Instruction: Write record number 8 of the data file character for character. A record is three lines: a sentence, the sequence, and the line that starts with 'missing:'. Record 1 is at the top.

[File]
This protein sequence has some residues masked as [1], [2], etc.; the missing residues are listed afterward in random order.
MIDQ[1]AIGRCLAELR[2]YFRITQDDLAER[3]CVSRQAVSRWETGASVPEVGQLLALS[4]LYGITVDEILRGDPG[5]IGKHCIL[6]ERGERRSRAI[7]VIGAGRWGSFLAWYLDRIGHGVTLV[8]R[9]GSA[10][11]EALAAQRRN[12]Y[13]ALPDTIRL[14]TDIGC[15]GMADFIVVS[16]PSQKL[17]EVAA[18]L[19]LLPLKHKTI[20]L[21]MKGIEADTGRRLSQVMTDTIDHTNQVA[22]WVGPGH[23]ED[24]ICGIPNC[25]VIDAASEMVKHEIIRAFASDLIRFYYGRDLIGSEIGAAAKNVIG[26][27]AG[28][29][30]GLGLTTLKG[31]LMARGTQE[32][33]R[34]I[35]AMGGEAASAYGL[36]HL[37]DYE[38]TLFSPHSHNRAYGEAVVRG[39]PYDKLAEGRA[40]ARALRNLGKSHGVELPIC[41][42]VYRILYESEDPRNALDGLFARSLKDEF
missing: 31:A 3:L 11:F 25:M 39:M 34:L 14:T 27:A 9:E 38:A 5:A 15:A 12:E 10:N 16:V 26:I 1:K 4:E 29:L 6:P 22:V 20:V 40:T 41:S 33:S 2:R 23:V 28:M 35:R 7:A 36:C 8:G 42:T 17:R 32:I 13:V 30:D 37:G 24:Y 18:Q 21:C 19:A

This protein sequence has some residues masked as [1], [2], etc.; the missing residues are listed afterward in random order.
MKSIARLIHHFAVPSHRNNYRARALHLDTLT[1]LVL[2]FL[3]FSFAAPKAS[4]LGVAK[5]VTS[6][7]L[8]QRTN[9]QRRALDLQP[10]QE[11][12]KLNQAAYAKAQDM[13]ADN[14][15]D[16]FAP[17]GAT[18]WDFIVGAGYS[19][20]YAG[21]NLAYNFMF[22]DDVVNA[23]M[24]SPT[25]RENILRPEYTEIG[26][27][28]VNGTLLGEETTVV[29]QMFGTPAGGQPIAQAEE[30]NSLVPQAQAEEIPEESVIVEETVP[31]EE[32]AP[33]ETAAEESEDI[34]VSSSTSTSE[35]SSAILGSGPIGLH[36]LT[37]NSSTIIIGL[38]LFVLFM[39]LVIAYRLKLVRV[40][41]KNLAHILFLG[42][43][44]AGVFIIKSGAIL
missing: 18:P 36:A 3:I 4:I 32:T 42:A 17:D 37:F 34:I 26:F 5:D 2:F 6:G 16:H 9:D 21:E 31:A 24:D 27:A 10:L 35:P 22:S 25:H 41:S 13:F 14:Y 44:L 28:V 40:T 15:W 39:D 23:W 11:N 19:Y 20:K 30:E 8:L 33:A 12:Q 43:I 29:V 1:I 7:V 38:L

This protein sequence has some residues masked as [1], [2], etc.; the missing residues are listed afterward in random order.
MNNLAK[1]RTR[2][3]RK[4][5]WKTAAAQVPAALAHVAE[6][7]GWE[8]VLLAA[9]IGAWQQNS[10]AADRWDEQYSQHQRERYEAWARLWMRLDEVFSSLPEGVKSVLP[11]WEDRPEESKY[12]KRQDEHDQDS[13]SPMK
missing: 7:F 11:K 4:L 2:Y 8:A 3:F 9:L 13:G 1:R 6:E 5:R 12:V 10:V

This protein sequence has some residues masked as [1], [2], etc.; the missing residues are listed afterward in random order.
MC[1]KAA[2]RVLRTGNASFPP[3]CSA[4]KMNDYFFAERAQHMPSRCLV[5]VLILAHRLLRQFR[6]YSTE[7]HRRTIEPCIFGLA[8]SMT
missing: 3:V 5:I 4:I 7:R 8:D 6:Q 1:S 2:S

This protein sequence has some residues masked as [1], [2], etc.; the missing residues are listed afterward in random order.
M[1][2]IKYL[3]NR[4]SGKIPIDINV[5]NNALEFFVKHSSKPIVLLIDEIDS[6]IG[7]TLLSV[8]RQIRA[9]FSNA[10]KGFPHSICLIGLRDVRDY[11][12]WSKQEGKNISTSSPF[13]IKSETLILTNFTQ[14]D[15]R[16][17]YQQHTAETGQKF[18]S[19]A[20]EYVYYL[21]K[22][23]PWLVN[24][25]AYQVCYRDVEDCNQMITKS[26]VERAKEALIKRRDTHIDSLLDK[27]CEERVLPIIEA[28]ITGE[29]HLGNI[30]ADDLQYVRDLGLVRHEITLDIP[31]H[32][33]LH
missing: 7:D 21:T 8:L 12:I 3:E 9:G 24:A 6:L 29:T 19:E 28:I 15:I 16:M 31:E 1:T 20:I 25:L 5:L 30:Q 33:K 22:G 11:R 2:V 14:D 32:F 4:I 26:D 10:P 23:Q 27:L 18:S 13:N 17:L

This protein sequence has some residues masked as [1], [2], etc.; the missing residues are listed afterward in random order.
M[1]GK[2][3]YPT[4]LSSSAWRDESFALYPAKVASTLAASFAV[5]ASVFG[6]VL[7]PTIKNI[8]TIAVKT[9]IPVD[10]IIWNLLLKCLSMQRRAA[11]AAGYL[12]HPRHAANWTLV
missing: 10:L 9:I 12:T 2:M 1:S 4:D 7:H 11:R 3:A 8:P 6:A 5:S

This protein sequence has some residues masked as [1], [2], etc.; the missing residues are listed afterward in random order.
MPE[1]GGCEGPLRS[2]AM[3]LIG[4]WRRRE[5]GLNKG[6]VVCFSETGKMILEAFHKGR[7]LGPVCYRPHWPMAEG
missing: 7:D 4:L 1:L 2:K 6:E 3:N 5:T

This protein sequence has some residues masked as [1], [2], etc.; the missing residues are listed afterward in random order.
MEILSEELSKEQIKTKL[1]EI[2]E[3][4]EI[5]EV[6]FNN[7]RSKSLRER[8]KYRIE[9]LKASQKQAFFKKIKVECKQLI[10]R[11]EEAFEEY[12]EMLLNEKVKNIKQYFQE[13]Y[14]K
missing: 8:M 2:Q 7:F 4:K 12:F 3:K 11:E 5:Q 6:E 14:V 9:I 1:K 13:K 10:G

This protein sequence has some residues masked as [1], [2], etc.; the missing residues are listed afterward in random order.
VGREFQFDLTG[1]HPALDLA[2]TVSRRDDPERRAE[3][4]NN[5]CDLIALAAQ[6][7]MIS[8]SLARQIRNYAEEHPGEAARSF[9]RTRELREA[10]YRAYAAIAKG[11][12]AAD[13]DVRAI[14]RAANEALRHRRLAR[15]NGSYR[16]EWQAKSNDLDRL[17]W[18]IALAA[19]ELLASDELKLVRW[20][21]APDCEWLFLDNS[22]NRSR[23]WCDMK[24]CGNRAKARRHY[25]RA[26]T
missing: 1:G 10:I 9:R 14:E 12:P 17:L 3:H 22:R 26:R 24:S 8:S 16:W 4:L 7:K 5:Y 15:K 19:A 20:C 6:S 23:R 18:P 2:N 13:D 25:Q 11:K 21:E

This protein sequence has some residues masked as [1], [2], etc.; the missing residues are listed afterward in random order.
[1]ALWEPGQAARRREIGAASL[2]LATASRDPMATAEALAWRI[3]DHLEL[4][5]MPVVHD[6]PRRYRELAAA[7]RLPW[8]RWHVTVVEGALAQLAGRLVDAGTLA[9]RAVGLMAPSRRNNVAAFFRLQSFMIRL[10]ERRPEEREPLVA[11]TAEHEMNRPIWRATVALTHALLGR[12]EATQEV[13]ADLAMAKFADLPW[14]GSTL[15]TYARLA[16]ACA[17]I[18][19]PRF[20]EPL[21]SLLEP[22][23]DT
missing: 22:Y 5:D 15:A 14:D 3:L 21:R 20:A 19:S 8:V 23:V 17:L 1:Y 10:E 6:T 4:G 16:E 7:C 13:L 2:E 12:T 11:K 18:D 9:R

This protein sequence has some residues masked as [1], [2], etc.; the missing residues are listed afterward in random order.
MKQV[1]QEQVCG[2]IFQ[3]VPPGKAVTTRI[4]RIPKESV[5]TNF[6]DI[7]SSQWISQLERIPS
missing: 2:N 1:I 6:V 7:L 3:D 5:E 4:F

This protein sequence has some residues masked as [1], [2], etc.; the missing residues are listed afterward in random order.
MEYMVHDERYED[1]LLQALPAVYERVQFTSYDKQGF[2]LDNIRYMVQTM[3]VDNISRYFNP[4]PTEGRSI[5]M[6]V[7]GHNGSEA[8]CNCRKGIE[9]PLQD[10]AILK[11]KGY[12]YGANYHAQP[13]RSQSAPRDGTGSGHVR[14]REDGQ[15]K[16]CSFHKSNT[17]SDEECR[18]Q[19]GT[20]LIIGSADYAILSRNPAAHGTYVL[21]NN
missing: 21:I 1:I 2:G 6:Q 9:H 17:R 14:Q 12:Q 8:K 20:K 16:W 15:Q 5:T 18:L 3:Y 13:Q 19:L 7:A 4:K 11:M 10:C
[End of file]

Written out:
This protein sequence has some residues masked as [1], [2], etc.; the missing residues are listed afterward in random order.
MEILSEELSKEQIKTKL[1]EI[2]E[3][4]EI[5]EV[6]FNN[7]RSKSLRER[8]KYRIE[9]LKASQKQAFFKKIKVECKQLI[10]R[11]EEAFEEY[12]EMLLNEKVKNIKQYFQE[13]Y[14]K
missing: 8:M 2:Q 7:F 4:K 12:F 3:K 11:E 5:Q 6:E 14:V 9:I 1:K 13:K 10:G